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The Growing Up Program (GUP) for Parents/Carers

The Growing Up Program (GUP) is Tasmania’s leading relationships, sexuality and protective behaviours’ program for students from Kindergarten through to year 6.

It is facilitated by an experienced team of Family Planning Tasmania educators, and is age and developmentally appropriate, sequential, and evidence-based.

The program is aligned to the:

  • Australian Curriculum
  • Early Years learning Framework
  • Respectful Relationships Teaching and Learning Package

GUP reflects the latest in sexual and reproductive health research, and aims to maximise learning outcomes, and increase positive communication between parents /carers and their child/children.

Growing Up educators will encourage children to talk to their families and other trusted adults and consider their own/family’s beliefs and values.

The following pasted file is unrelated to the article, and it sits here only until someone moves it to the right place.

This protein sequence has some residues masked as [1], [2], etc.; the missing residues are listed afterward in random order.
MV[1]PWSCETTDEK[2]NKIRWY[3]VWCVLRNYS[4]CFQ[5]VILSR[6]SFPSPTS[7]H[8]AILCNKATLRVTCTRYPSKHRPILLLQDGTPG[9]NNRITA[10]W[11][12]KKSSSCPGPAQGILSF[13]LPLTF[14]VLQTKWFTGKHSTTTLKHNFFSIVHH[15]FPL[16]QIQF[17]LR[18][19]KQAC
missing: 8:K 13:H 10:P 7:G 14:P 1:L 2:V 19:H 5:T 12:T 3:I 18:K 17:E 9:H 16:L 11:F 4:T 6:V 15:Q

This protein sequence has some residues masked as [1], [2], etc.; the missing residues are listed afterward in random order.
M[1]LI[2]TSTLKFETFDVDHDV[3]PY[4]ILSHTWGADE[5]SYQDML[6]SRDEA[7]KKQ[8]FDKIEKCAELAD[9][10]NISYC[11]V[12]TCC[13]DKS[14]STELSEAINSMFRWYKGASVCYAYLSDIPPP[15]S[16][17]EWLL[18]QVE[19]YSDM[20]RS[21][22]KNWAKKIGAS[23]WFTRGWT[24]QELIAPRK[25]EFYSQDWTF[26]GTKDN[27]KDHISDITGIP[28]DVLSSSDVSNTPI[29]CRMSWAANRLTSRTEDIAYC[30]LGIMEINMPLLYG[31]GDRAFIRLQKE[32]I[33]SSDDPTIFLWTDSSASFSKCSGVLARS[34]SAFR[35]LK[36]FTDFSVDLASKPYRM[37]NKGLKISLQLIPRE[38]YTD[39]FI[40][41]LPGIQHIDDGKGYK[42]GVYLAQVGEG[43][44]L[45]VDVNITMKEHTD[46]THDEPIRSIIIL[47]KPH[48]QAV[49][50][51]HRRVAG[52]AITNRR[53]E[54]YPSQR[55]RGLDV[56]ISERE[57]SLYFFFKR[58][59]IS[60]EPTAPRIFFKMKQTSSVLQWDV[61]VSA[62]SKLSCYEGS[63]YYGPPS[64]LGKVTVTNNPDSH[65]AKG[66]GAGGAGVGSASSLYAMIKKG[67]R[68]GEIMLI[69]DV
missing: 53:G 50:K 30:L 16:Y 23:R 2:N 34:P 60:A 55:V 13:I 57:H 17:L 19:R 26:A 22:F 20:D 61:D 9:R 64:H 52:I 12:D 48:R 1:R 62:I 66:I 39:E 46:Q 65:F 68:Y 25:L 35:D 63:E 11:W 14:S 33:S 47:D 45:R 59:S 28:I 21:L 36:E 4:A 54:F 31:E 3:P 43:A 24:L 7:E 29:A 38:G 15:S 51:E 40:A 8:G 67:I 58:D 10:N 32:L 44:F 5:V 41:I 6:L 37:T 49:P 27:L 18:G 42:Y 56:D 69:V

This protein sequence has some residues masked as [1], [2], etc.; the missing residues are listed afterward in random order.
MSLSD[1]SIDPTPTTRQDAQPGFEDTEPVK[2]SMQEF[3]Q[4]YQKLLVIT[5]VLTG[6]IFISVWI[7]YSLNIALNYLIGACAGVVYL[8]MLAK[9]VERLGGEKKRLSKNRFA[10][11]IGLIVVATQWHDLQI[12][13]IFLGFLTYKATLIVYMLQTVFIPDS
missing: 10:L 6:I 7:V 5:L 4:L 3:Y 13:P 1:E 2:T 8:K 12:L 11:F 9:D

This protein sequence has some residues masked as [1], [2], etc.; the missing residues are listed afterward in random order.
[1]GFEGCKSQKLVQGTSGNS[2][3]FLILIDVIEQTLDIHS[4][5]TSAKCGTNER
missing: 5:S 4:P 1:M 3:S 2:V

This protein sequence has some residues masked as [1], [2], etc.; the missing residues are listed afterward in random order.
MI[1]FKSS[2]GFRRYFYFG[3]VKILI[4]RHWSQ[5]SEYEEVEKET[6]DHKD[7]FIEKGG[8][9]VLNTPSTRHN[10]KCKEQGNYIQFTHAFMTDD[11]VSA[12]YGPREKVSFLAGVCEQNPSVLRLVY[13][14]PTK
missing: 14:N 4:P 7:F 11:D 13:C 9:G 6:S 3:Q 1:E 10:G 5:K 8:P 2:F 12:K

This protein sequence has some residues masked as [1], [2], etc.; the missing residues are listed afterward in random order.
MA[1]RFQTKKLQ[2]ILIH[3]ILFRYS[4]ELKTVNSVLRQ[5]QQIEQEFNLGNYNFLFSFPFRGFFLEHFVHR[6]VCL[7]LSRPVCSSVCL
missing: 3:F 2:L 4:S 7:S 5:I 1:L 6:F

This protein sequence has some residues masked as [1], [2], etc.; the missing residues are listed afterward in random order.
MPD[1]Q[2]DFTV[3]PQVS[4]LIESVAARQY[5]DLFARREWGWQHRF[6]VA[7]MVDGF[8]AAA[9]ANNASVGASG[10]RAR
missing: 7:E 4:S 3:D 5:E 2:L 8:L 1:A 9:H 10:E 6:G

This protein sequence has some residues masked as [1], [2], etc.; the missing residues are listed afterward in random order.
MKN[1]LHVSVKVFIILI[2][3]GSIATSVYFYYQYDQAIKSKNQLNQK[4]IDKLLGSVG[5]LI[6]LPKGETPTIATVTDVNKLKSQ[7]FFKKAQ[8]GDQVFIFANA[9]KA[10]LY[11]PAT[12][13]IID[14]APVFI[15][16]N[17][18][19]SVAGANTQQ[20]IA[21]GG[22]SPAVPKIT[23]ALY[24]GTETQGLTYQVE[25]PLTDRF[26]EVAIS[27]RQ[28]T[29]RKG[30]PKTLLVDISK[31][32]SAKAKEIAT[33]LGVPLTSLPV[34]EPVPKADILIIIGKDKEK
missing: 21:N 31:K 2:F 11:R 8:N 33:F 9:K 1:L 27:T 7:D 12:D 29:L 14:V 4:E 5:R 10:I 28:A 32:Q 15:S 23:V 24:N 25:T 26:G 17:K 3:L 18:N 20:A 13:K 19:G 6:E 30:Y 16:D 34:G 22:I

Family Planning Tasmania recommends that students be provided with relationships, sexuality and protective behaviors’ education each year.

Key GUP Focus areas for Kindergarten to Year 2

  • Identity- begin to understand identity, learning to respect and value diversity in self and in others.
  • Respectful Language – accurate and respectful language including the correct names for body parts
  • Growth and Change – exploring how their body changes from a baby to a child
  • Wellbeing – Promotion of physical, social, emotional and mental health and wellbeing.
  • Respectful Relationships – developing basic skills to understand their rights and responsibilities.
  • Protective Behaviors – correctly naming body parts and identifying those that are private; understanding the difference between public and private places; types of touch; and learning to identify the warning signs their body may display in a situation that is not ok, uncomfortable or unsafe.
  • Help Seeking Behaviors – how to seek help when needed.

Key GUP focus areas for Years 3 and 4

  • Identity – understanding  identity, learning to respect and value diversity in others.